Hubble Roadshow Kickstarter Project

Article written: 30 Aug , 2011
Updated: 26 Apr , 2016
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I love Kickstarter projects, and I love space. So here’s something that puts them both together: the Hubble Roadshow Kickstarter project. If they can raise $20,000, this group will tour the US in a custom RV showing the new documentary, Saving Hubble. They’ll organize telescopes, parties… even jugglers.

So if this sounds like a project worth backing, go ahead and kick them a few bucks. And then show up and celebrate Hubble when they pass through your town.


5 Responses

  1. John Fleming says

    Yes, it takes great pictures of the universe. However, when NASA shot the moon with Hubble, they only showed us black and white photographs. Where are the color photos of the Moon by Hubble?

    • WaxyMary says

      The moon presents a problem much like any other fast moving (in relation to the Hubble Space Telescope) object we have attempted to image. The need for three filters for the three different exposures used in obtaining color images restricts the actual time for each image’s light collection. Time-on-target enhances the ability of any telescope to gather light.

      This time-on-image for the CCD imaging chip (charge-coupled device) results in poor image quality, and if any image is made with a greater time allotment the target’s movement blurs the resultant image. If the image is subject to degrading from ToT as well as being too bright, too close, and too fast moving I think you can see where the problem lies. You never see a image taken by the HST of any of the shuttles for example.

      Using a composite camera is out of the question because the HST has no such camera. All images which you see as color are multiple exposures using filters of large and varied types. You can read much more about how the HST works at the following Wiki article.

      http://en.wikipedia.org/wiki/Hubble_Space_Telescope

      Mary

      • Member
        Anonymous says

        In addition, John, if you are looking for great closeup images of the Moon (including views of the Apollo landing sites, if that is what your comment is about) take a look at the spectacular images from a spacecraft and camera built especially to take images of the Moon: The Lunar Reconnaissance Orbiter. They have a ton of images at the LROC website: http://www.lroc.asu.edu/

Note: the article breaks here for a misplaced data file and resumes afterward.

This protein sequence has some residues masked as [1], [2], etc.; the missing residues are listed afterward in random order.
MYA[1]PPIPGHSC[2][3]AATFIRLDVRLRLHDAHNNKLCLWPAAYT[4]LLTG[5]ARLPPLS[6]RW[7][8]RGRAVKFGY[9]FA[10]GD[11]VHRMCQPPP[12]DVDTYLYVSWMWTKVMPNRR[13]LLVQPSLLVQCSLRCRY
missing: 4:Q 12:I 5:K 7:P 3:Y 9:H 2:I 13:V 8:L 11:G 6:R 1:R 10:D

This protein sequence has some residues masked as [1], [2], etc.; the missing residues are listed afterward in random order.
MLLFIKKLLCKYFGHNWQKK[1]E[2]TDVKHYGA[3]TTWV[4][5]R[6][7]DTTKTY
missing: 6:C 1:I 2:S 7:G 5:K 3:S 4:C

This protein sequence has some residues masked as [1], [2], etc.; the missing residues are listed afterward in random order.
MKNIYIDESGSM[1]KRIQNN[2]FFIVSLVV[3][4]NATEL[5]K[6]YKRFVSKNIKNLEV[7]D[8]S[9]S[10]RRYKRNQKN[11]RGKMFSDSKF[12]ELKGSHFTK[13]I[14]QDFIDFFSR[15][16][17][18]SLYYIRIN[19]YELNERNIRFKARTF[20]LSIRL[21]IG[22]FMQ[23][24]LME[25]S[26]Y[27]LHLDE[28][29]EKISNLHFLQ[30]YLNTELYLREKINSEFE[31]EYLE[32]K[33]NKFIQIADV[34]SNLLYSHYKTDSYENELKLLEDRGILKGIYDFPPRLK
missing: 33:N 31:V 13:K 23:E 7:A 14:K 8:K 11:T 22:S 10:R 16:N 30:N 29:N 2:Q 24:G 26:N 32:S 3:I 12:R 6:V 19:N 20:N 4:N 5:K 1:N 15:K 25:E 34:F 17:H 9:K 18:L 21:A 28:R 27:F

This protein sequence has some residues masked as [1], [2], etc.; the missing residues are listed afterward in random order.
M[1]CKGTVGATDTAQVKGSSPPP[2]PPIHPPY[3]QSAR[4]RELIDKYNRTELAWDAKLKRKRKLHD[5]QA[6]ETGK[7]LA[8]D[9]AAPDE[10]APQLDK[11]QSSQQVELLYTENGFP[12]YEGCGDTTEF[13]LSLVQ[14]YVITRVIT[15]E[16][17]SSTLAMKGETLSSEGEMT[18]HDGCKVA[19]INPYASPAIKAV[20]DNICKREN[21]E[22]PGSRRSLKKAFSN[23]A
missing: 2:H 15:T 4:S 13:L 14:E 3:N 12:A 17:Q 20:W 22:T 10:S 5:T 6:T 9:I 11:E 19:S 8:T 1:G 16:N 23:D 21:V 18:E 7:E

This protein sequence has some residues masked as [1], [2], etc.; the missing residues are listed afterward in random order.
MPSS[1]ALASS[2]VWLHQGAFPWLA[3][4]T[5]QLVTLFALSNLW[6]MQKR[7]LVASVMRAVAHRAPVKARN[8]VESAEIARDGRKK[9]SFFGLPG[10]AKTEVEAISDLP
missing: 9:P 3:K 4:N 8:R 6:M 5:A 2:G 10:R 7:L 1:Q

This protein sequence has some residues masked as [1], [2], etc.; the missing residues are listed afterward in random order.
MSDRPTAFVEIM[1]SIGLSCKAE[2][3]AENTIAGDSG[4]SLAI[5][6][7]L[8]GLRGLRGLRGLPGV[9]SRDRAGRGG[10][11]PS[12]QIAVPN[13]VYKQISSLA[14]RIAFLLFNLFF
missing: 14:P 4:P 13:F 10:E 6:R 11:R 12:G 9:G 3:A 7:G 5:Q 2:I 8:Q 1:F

• WaxyMary says

      The moon presents a problem much like any other fast moving (in relation to the Hubble Space Telescope) object we have attempted to image. The need for three filters for the three different exposures used in obtaining color images restricts the actual time for each image’s light collection. Time-on-target enhances the ability of any telescope to gather light.

      This time-on-image for the CCD imaging chip (charge-coupled device) results in poor image quality, and if any image is made with a greater time allotment the target’s movement blurs the resultant image. If the image is subject to degrading from ToT as well as being too bright, too close, and too fast moving I think you can see where the problem lies. You never see a image taken by the HST of any of the shuttles for example.

      Using a composite camera is out of the question because the HST has no such camera. All images which you see as color are multiple exposures using filters of large and varied types. You can read much more about how the HST works at the following Wiki article.

      http://en.wikipedia.org/wiki/Hubble_Space_Telescope

      Mary

  2. Beau Hartweg says

    As a member of an amateur astronomy club, this sounds like a great idea. I hope they get the funds they need.

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